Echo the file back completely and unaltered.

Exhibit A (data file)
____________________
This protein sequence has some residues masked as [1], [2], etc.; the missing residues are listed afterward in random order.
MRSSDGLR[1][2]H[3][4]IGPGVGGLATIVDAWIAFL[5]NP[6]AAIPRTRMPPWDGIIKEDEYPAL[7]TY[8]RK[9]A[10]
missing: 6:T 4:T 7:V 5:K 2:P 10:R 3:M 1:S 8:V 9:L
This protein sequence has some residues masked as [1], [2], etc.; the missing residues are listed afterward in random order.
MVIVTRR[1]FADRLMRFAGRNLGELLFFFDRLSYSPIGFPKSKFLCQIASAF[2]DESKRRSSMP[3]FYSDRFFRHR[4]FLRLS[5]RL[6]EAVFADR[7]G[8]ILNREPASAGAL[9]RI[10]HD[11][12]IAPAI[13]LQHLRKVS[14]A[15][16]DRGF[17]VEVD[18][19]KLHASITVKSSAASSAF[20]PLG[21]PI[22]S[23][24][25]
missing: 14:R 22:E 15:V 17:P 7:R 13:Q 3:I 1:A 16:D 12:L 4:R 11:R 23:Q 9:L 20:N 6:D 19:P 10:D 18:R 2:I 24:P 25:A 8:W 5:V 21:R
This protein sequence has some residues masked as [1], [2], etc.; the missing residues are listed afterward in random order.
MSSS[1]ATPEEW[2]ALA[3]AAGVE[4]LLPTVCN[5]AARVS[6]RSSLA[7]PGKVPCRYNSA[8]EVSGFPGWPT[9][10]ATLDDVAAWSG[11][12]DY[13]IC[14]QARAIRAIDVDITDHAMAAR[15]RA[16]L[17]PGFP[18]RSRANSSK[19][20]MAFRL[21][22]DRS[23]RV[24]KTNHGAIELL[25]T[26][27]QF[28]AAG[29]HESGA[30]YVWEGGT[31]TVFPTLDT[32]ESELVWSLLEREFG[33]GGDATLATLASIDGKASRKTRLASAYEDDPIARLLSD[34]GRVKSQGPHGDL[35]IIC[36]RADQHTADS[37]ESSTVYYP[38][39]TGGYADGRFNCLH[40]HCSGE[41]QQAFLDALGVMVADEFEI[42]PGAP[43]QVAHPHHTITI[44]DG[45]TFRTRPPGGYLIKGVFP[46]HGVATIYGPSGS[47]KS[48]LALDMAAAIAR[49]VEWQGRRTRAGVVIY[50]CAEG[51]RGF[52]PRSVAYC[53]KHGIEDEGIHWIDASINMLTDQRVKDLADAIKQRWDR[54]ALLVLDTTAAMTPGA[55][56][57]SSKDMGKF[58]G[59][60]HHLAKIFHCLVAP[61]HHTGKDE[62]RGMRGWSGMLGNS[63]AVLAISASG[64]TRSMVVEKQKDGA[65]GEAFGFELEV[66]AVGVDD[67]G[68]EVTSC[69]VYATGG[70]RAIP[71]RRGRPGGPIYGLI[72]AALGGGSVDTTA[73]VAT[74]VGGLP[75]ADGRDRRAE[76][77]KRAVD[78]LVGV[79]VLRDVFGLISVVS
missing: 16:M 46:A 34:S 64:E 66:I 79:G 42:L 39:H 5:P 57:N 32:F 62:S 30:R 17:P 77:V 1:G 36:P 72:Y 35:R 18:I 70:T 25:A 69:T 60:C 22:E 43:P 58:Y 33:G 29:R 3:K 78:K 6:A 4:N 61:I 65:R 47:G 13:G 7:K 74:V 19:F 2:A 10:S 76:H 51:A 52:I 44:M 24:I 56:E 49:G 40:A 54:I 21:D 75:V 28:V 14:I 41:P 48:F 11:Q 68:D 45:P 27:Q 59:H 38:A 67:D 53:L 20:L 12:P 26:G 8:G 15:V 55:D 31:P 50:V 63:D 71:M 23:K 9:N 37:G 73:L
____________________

This protein sequence has some residues masked as [1], [2], etc.; the missing residues are listed afterward in random order.
MRSSDGLR[1][2]H[3][4]IGPGVGGLATIVDAWIAFL[5]NP[6]AAIPRTRMPPWDGIIKEDEYPAL[7]TY[8]RK[9]A[10]
missing: 6:T 4:T 7:V 5:K 2:P 10:R 3:M 1:S 8:V 9:L
This protein sequence has some residues masked as [1], [2], etc.; the missing residues are listed afterward in random order.
MVIVTRR[1]FADRLMRFAGRNLGELLFFFDRLSYSPIGFPKSKFLCQIASAF[2]DESKRRSSMP[3]FYSDRFFRHR[4]FLRLS[5]RL[6]EAVFADR[7]G[8]ILNREPASAGAL[9]RI[10]HD[11][12]IAPAI[13]LQHLRKVS[14]A[15][16]DRGF[17]VEVD[18][19]KLHASITVKSSAASSAF[20]PLG[21]PI[22]S[23][24][25]
missing: 14:R 22:E 15:V 17:P 7:R 13:Q 3:I 1:A 16:D 12:L 4:R 11:R 23:Q 9:L 20:N 6:D 19:P 10:D 18:R 2:I 24:P 25:A 8:W 5:V 21:R
This protein sequence has some residues masked as [1], [2], etc.; the missing residues are listed afterward in random order.
MSSS[1]ATPEEW[2]ALA[3]AAGVE[4]LLPTVCN[5]AARVS[6]RSSLA[7]PGKVPCRYNSA[8]EVSGFPGWPT[9][10]ATLDDVAAWSG[11][12]DY[13]IC[14]QARAIRAIDVDITDHAMAAR[15]RA[16]L[17]PGFP[18]RSRANSSK[19][20]MAFRL[21][22]DRS[23]RV[24]KTNHGAIELL[25]T[26][27]QF[28]AAG[29]HESGA[30]YVWEGGT[31]TVFPTLDT[32]ESELVWSLLEREFG[33]GGDATLATLASIDGKASRKTRLASAYEDDPIARLLSD[34]GRVKSQGPHGDL[35]IIC[36]RADQHTADS[37]ESSTVYYP[38][39]TGGYADGRFNCLH[40]HCSGE[41]QQAFLDALGVMVADEFEI[42]PGAP[43]QVAHPHHTITI[44]DG[45]TFRTRPPGGYLIKGVFP[46]HGVATIYGPSGS[47]KS[48]LALDMAAAIAR[49]VEWQGRRTRAGVVIY[50]CAEG[51]RGF[52]PRSVAYC[53]KHGIEDEGIHWIDASINMLTDQRVKDLADAIKQRWDR[54]ALLVLDTTAAMTPGA[55][56][57]SSKDMGKF[58]G[59][60]HHLAKIFHCLVAP[61]HHTGKDE[62]RGMRGWSGMLGNS[63]AVLAISASG[64]TRSMVVEKQKDGA[65]GEAFGFELEV[66]AVGVDD[67]G[68]EVTSC[69]VYATGG[70]RAIP[71]RRGRPGGPIYGLI[72]AALGGGSVDTTA[73]VAT[74]VGGLP[75]ADGRDRRAE[76][77]KRAVD[78]LVGV[79]VLRDVFGLISVVS
missing: 16:M 46:A 34:S 64:E 66:I 79:G 42:L 39:H 5:P 57:N 32:F 62:S 30:R 17:P 77:V 1:G 36:P 72:Y 35:R 18:I 70:T 25:A 69:T 60:C 22:E 43:P 58:Y 33:G 29:R 3:K 78:K 6:A 4:N 61:I 65:R 47:G 13:G 7:K 74:V 19:F 2:A 10:S 76:H 51:A 52:I 44:M 24:I 56:E 49:G 40:A 54:I 21:D 75:V 28:V 14:I 41:P 48:F 11:Q 68:D 45:P 27:Q 59:H 38:A 67:D 53:L 20:L 12:P 26:G 8:G 15:V 55:D 31:P 50:V 63:D 71:M 23:K 9:N 37:G 73:L